Global conservation significance of Ecuador's Yasuní National Park

Margot S. Bass, Matt Finer, Clinton N. Jenkins, Holger Kreft, Diego F. Cisneros-Heredia, Shawn F. McCracken, Nigel C.A. Pitman, Peter H. English, Kelly Swing, Gorky Villa, Anthony Di Fiore, Christian C. Voigt, Thomas H. Kunz

Producción científica: Contribución a una revistaArtículo de revisiónrevisión exhaustiva

314 Citas (Scopus)

Resumen

Background: The threats facing Ecuador's Yasuní National Park are emblematic of those confronting the greater western Amazon, one of the world's last high-biodiversity wilderness areas. Notably, the country's second largest untapped oil reserves - called "ITT" - lie beneath an intact, remote section of the park. The conservation significance of Yasuní may weigh heavily in upcoming state-level and international decisions, including whether to develop the oil or invest in alternatives. Methodology/Principal Findings: We conducted the first comprehensive synthesis of biodiversity data for Yasuní. Mapping amphibian, bird, mammal, and plant distributions, we found eastern Ecuador and northern Peru to be the only regions in South America where species richness centers for all four taxonomic groups overlap. This quadruple richness center has only one viable strict protected area (IUCN levels I-IV): Yasuní. The park covers just 14% of the quadruple richness center's area, whereas active or proposed oil concessions cover 79%. Using field inventory data, we compared Yasunís local (alpha) and landscape (gamma) diversity to other sites, in the western Amazon and globally. These analyses further suggest that Yasuní is among the most biodiverse places on Earth, with apparent world richness records for amphibians, reptiles, bats, and trees. Yasuní also protects a considerable number of threatened species and regional endemics. Conclusions/Significance: Yasuní has outstanding global conservation significance due to its extraordinary biodiversity and potential to sustain this biodiversity in the long term because of its 1) large size and wilderness character, 2) intact largevertebrate assemblage, 3) IUCN level-II protection status in a region lacking other strict protected areas, and 4) likelihood of maintaining wet, rainforest conditions while anticipated climate change-induced drought intensifies in the eastern Amazon. However, further oil development in Yasuní jeopardizes its conservation values. These findings form the scientific basis for policy recommendations, including stopping any new oil activities and road construction in Yasuní and creating areas offlimits to large-scale development in adjacent northern Peru.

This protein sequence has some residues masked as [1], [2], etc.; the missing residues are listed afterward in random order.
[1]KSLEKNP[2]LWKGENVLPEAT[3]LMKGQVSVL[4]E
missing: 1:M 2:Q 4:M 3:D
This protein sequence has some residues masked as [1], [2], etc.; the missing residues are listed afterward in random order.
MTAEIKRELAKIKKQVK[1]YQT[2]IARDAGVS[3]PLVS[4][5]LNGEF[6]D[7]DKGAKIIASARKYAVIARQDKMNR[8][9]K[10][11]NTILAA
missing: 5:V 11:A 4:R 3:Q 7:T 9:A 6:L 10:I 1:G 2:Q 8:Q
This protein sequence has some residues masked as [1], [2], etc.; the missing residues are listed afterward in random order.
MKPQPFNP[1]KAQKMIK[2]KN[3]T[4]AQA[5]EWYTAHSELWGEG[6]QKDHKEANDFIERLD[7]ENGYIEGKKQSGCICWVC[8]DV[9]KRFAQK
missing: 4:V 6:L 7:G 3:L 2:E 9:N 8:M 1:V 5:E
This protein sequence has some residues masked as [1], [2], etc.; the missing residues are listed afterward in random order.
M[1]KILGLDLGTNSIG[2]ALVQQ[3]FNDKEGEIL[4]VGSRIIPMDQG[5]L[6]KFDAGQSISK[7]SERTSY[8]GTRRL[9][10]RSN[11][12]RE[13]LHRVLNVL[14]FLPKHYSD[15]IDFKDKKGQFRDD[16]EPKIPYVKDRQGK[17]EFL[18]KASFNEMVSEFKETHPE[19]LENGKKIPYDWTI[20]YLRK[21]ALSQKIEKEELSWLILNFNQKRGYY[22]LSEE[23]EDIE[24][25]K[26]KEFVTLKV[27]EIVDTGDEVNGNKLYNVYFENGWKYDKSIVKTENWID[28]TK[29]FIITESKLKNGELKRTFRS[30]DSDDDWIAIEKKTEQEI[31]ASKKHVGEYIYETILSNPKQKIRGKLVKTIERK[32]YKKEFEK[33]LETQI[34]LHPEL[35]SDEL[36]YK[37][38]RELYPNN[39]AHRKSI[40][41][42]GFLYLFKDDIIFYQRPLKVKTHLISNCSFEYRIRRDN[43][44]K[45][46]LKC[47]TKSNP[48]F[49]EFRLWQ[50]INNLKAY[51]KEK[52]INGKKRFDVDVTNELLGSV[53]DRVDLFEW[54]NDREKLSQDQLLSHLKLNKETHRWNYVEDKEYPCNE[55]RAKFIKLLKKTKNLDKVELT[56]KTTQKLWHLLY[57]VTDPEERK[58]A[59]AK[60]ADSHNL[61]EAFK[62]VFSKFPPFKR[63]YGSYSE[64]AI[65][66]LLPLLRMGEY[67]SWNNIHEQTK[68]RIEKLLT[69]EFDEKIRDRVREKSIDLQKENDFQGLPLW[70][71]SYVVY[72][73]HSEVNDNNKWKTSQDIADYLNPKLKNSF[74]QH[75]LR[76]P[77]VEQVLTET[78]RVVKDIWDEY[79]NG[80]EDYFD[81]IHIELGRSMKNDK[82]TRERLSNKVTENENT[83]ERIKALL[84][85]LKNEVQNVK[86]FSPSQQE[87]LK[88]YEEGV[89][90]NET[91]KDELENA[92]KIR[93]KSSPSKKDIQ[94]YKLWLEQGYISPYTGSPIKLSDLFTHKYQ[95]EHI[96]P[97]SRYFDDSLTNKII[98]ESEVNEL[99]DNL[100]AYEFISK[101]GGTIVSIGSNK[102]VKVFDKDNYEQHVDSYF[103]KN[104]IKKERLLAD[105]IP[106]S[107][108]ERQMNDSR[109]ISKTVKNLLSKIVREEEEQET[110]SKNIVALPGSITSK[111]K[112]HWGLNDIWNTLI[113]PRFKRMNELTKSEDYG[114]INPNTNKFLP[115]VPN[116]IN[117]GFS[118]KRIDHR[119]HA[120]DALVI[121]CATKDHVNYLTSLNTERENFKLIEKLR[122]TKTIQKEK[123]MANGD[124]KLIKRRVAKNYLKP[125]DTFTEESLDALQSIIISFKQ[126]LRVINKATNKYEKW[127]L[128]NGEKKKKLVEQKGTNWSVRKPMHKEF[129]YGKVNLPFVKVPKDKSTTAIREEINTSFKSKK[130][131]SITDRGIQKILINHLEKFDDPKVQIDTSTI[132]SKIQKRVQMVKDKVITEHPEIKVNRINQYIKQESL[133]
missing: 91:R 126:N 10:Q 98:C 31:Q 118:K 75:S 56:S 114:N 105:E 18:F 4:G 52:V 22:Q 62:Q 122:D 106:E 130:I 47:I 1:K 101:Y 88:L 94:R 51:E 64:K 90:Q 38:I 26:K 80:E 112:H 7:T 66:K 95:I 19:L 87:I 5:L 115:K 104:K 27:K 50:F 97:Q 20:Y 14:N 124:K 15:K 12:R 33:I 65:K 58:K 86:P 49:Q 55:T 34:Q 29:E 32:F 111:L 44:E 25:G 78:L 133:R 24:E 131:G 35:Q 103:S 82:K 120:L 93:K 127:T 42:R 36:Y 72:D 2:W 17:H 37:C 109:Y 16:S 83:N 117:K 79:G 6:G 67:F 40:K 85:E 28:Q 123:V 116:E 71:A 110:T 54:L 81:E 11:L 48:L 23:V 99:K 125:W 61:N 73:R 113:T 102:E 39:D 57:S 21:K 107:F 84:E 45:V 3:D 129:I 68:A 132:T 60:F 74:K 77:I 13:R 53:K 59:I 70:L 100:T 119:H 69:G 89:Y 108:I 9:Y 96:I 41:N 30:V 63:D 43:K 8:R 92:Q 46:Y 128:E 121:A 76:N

Idioma originalInglés
Número de artículoe8767
PublicaciónPLoS ONE
Volumen5
N.º1
DOI
EstadoPublicada - 19 ene. 2010

Huella

Profundice en los temas de investigación de 'Global conservation significance of Ecuador's Yasuní National Park'. En conjunto forman una huella única.

Citar esto